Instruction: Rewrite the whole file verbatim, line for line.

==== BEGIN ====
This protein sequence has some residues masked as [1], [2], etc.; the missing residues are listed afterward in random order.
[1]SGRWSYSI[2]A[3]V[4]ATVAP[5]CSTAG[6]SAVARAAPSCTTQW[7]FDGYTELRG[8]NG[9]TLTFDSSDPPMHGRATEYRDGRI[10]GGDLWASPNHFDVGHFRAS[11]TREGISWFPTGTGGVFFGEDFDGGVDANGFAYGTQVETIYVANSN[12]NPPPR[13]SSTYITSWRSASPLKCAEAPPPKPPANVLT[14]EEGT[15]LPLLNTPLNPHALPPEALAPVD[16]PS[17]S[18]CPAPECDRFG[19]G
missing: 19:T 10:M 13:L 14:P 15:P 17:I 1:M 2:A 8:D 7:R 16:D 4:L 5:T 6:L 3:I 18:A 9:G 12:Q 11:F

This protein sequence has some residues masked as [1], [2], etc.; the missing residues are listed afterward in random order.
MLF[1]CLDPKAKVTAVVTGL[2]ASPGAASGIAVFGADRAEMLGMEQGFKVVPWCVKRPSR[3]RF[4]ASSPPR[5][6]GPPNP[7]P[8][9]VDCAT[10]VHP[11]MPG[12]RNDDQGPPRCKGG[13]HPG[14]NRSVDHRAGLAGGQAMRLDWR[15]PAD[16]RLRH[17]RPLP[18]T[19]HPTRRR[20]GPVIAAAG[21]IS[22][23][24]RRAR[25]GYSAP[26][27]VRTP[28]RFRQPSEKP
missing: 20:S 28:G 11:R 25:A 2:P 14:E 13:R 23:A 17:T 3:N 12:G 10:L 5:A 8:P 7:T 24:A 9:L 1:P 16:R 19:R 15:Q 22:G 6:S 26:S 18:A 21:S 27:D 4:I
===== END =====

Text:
This protein sequence has some residues masked as [1], [2], etc.; the missing residues are listed afterward in random order.
[1]SGRWSYSI[2]A[3]V[4]ATVAP[5]CSTAG[6]SAVARAAPSCTTQW[7]FDGYTELRG[8]NG[9]TLTFDSSDPPMHGRATEYRDGRI[10]GGDLWASPNHFDVGHFRAS[11]TREGISWFPTGTGGVFFGEDFDGGVDANGFAYGTQVETIYVANSN[12]NPPPR[13]SSTYITSWRSASPLKCAEAPPPKPPANVLT[14]EEGT[15]LPLLNTPLNPHALPPEALAPVD[16]PS[17]S[18]CPAPECDRFG[19]G
missing: 19:T 10:M 13:L 14:P 15:P 17:I 1:M 2:A 8:D 7:R 16:D 4:L 5:T 6:L 3:I 18:A 9:G 12:Q 11:F

This protein sequence has some residues masked as [1], [2], etc.; the missing residues are listed afterward in random order.
MLF[1]CLDPKAKVTAVVTGL[2]ASPGAASGIAVFGADRAEMLGMEQGFKVVPWCVKRPSR[3]RF[4]ASSPPR[5][6]GPPNP[7]P[8][9]VDCAT[10]VHP[11]MPG[12]RNDDQGPPRCKGG[13]HPG[14]NRSVDHRAGLAGGQAMRLDWR[15]PAD[16]RLRH[17]RPLP[18]T[19]HPTRRR[20]GPVIAAAG[21]IS[22][23][24]RRAR[25]GYSAP[26][27]VRTP[28]RFRQPSEKP
missing: 20:S 28:G 11:R 25:A 2:P 14:E 13:R 23:A 17:T 3:N 12:G 10:L 5:A 8:P 7:T 24:A 9:L 1:P 16:R 19:R 15:Q 22:G 6:S 26:S 18:A 21:S 27:D 4:I